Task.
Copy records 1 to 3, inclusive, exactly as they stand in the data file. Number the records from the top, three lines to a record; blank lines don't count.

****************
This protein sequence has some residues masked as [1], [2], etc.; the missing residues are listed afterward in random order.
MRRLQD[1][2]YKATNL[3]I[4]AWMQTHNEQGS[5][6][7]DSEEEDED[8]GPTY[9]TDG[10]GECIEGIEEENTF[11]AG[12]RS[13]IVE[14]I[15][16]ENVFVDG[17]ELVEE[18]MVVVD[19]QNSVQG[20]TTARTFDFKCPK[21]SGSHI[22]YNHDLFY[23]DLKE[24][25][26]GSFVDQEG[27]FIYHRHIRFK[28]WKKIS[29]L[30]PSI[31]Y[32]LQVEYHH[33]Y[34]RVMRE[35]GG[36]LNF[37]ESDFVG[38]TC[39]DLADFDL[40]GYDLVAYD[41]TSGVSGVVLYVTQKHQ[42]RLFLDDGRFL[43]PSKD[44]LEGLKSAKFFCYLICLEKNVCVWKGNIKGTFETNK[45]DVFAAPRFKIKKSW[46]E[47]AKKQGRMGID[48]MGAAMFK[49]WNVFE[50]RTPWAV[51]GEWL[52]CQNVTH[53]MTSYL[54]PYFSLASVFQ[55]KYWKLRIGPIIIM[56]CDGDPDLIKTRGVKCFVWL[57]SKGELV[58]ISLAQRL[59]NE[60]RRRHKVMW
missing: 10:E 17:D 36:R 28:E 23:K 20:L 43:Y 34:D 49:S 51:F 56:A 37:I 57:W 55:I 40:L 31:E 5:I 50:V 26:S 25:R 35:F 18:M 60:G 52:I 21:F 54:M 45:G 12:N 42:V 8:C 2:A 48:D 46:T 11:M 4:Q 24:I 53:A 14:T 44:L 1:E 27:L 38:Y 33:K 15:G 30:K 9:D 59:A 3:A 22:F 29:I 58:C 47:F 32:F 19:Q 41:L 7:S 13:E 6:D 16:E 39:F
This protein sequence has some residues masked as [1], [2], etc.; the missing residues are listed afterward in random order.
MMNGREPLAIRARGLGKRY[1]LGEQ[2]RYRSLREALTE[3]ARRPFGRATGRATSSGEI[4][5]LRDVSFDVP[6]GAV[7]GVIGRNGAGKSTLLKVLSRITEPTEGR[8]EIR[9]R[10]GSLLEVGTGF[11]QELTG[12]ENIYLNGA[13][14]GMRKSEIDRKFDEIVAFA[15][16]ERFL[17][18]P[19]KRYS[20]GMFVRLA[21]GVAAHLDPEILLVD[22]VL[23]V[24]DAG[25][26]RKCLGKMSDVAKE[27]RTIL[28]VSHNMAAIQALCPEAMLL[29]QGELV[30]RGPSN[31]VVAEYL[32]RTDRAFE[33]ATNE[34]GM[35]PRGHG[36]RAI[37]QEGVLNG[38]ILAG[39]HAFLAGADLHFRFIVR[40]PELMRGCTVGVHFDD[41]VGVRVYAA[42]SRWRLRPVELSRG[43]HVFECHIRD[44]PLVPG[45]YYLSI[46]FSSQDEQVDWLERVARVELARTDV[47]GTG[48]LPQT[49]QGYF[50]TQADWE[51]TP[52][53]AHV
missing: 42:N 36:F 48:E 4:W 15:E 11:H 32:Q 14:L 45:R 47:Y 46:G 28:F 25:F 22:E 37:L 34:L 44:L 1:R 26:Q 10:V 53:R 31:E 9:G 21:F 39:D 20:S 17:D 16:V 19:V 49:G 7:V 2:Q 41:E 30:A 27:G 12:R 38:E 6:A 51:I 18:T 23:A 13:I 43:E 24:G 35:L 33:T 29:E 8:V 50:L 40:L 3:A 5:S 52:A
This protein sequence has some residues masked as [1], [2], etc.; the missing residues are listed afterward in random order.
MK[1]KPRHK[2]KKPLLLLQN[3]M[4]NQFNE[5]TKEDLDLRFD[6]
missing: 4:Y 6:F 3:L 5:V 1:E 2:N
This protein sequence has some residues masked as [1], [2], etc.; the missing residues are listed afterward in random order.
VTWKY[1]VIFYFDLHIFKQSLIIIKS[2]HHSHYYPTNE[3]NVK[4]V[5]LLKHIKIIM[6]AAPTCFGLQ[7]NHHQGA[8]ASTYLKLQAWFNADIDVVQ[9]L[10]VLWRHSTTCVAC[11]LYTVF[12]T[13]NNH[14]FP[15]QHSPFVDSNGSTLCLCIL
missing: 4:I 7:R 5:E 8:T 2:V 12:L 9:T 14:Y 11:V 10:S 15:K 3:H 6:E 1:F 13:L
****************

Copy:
This protein sequence has some residues masked as [1], [2], etc.; the missing residues are listed afterward in random order.
MRRLQD[1][2]YKATNL[3]I[4]AWMQTHNEQGS[5][6][7]DSEEEDED[8]GPTY[9]TDG[10]GECIEGIEEENTF[11]AG[12]RS[13]IVE[14]I[15][16]ENVFVDG[17]ELVEE[18]MVVVD[19]QNSVQG[20]TTARTFDFKCPK[21]SGSHI[22]YNHDLFY[23]DLKE[24][25][26]GSFVDQEG[27]FIYHRHIRFK[28]WKKIS[29]L[30]PSI[31]Y[32]LQVEYHH[33]Y[34]RVMRE[35]GG[36]LNF[37]ESDFVG[38]TC[39]DLADFDL[40]GYDLVAYD[41]TSGVSGVVLYVTQKHQ[42]RLFLDDGRFL[43]PSKD[44]LEGLKSAKFFCYLICLEKNVCVWKGNIKGTFETNK[45]DVFAAPRFKIKKSW[46]E[47]AKKQGRMGID[48]MGAAMFK[49]WNVFE[50]RTPWAV[51]GEWL[52]CQNVTH[53]MTSYL[54]PYFSLASVFQ[55]KYWKLRIGPIIIM[56]CDGDPDLIKTRGVKCFVWL[57]SKGELV[58]ISLAQRL[59]NE[60]RRRHKVMW
missing: 10:E 17:D 36:R 28:E 23:K 20:L 43:Y 34:D 49:S 51:F 56:A 37:I 57:W 55:I 40:L 31:E 5:I 50:V 26:S 25:R 35:F 18:M 60:G 52:I 21:F 54:M 45:G 12:N 42:V 8:C 2:A 48:D 46:T 11:M 4:Q 24:I 53:A 14:T 44:L 1:E 27:L 38:Y 33:K 15:G 30:K 9:D 59:A 3:A 22:F 29:I 58:C 47:F 32:F 19:Q 41:L 7:S 13:E 6:D 16:E 39:F
This protein sequence has some residues masked as [1], [2], etc.; the missing residues are listed afterward in random order.
MMNGREPLAIRARGLGKRY[1]LGEQ[2]RYRSLREALTE[3]ARRPFGRATGRATSSGEI[4][5]LRDVSFDVP[6]GAV[7]GVIGRNGAGKSTLLKVLSRITEPTEGR[8]EIR[9]R[10]GSLLEVGTGF[11]QELTG[12]ENIYLNGA[13][14]GMRKSEIDRKFDEIVAFA[15][16]ERFL[17][18]P[19]KRYS[20]GMFVRLA[21]GVAAHLDPEILLVD[22]VL[23]V[24]DAG[25][26]RKCLGKMSDVAKE[27]RTIL[28]VSHNMAAIQALCPEAMLL[29]QGELV[30]RGPSN[31]VVAEYL[32]RTDRAFE[33]ATNE[34]GM[35]PRGHG[36]RAI[37]QEGVLNG[38]ILAG[39]HAFLAGADLHFRFIVR[40]PELMRGCTVGVHFDD[41]VGVRVYAA[42]SRWRLRPVELSRG[43]HVFECHIRD[44]PLVPG[45]YYLSI[46]FSSQDEQVDWLERVARVELARTDV[47]GTG[48]LPQT[49]QGYF[50]TQADWE[51]TP[52][53]AHV
missing: 42:N 36:F 48:E 4:W 15:E 11:H 32:Q 14:L 45:R 47:Y 46:G 28:F 25:F 22:E 37:L 34:L 44:L 1:R 26:Q 10:V 53:R 31:E 9:G 21:F 39:D 20:S 17:D 16:V 19:V 49:G 7:V 2:Q 41:E 30:A 27:G 12:R 38:E 6:A 51:I 18:T 23:A 13:I 43:E 24:G 35:L 33:T 29:E 8:V 50:L 40:L 3:A 5:S 52:A
This protein sequence has some residues masked as [1], [2], etc.; the missing residues are listed afterward in random order.
MK[1]KPRHK[2]KKPLLLLQN[3]M[4]NQFNE[5]TKEDLDLRFD[6]
missing: 4:Y 6:F 3:L 5:V 1:E 2:N